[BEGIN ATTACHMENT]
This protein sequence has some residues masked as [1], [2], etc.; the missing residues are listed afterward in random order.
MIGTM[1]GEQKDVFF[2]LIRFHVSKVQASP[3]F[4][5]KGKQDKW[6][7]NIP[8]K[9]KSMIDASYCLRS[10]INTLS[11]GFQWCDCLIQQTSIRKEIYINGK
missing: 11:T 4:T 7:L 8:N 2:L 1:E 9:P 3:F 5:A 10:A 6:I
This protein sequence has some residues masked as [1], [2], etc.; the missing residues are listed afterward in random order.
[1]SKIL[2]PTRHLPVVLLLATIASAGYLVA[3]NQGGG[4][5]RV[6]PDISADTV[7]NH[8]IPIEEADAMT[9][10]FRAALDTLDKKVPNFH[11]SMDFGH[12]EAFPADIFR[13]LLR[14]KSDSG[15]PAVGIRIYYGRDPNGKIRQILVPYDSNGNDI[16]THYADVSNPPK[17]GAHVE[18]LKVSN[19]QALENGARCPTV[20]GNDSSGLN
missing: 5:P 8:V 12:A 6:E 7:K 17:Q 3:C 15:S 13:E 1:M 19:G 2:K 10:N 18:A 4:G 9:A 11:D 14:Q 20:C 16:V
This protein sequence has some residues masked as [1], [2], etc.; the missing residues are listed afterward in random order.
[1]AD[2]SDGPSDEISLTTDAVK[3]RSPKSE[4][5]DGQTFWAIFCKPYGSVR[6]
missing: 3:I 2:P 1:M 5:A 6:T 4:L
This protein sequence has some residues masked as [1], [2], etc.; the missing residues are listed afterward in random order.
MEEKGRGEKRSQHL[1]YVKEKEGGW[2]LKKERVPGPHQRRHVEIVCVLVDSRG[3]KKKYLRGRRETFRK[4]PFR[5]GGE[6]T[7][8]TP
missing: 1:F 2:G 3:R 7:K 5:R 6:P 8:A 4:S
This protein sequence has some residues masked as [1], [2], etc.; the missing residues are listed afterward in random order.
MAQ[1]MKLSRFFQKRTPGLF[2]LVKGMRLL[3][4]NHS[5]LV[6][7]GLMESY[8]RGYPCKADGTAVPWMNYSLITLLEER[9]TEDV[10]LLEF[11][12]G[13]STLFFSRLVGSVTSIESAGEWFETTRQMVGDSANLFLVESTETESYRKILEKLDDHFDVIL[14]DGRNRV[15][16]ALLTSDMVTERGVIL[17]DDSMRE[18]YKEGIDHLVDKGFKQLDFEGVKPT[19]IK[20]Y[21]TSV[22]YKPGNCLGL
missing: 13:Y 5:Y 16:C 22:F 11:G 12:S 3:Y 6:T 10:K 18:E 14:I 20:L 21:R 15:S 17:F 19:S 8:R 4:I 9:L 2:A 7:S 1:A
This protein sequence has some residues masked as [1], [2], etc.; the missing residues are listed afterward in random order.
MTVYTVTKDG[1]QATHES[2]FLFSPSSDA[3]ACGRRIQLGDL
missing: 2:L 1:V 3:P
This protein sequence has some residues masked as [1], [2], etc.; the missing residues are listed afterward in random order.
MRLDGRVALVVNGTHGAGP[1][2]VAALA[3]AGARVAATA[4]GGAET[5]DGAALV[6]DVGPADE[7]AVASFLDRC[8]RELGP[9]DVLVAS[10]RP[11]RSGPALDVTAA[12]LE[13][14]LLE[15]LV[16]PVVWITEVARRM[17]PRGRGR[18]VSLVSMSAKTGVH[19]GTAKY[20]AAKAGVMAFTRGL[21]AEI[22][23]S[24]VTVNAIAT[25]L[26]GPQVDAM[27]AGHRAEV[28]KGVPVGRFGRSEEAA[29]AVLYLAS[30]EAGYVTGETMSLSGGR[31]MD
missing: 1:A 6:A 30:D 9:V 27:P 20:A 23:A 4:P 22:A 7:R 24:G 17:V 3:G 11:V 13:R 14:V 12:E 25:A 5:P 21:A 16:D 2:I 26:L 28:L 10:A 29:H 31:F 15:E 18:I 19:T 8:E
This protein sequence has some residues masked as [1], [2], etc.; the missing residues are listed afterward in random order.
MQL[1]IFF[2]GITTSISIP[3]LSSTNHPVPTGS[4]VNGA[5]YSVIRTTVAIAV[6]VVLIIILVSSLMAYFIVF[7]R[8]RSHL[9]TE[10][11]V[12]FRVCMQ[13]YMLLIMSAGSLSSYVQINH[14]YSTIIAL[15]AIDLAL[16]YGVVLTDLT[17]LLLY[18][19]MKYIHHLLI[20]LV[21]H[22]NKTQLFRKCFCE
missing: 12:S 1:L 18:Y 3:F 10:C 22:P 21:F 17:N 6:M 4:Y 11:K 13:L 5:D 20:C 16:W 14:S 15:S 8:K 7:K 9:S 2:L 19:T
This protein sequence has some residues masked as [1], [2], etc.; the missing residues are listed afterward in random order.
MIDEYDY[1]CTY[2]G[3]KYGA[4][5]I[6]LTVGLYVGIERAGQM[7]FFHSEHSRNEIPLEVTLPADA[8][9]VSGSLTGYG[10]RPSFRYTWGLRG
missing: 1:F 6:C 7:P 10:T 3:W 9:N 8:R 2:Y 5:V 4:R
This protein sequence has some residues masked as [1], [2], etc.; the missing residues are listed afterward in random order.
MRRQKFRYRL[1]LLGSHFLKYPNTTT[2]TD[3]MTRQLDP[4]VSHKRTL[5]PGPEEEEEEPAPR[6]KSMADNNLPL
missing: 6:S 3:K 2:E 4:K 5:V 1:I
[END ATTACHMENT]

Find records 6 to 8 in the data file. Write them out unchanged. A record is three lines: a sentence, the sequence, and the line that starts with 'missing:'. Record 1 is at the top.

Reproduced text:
This protein sequence has some residues masked as [1], [2], etc.; the missing residues are listed afterward in random order.
MTVYTVTKDG[1]QATHES[2]FLFSPSSDA[3]ACGRRIQLGDL
missing: 2:L 1:V 3:P
This protein sequence has some residues masked as [1], [2], etc.; the missing residues are listed afterward in random order.
MRLDGRVALVVNGTHGAGP[1][2]VAALA[3]AGARVAATA[4]GGAET[5]DGAALV[6]DVGPADE[7]AVASFLDRC[8]RELGP[9]DVLVAS[10]RP[11]RSGPALDVTAA[12]LE[13][14]LLE[15]LV[16]PVVWITEVARRM[17]PRGRGR[18]VSLVSMSAKTGVH[19]GTAKY[20]AAKAGVMAFTRGL[21]AEI[22][23]S[24]VTVNAIAT[25]L[26]GPQVDAM[27]AGHRAEV[28]KGVPVGRFGRSEEAA[29]AVLYLAS[30]EAGYVTGETMSLSGGR[31]MD
missing: 1:A 6:A 30:D 9:V 27:P 20:A 23:A 4:P 22:A 7:R 24:G 17:V 3:G 11:V 13:R 14:V 12:E 25:A 5:P 21:A 16:D 2:I 26:L 28:L 10:A 29:H 31:F 15:E 18:I 19:T 8:E
This protein sequence has some residues masked as [1], [2], etc.; the missing residues are listed afterward in random order.
MQL[1]IFF[2]GITTSISIP[3]LSSTNHPVPTGS[4]VNGA[5]YSVIRTTVAIAV[6]VVLIIILVSSLMAYFIVF[7]R[8]RSHL[9]TE[10][11]V[12]FRVCMQ[13]YMLLIMSAGSLSSYVQINH[14]YSTIIAL[15]AIDLAL[16]YGVVLTDLT[17]LLLY[18][19]MKYIHHLLI[20]LV[21]H[22]NKTQLFRKCFCE
missing: 12:S 1:L 18:Y 3:F 10:C 22:P 21:F 17:N 6:M 4:Y 11:K 13:L 5:D 20:C 16:W 14:S 15:S 8:K 7:K 9:S 2:L 19:T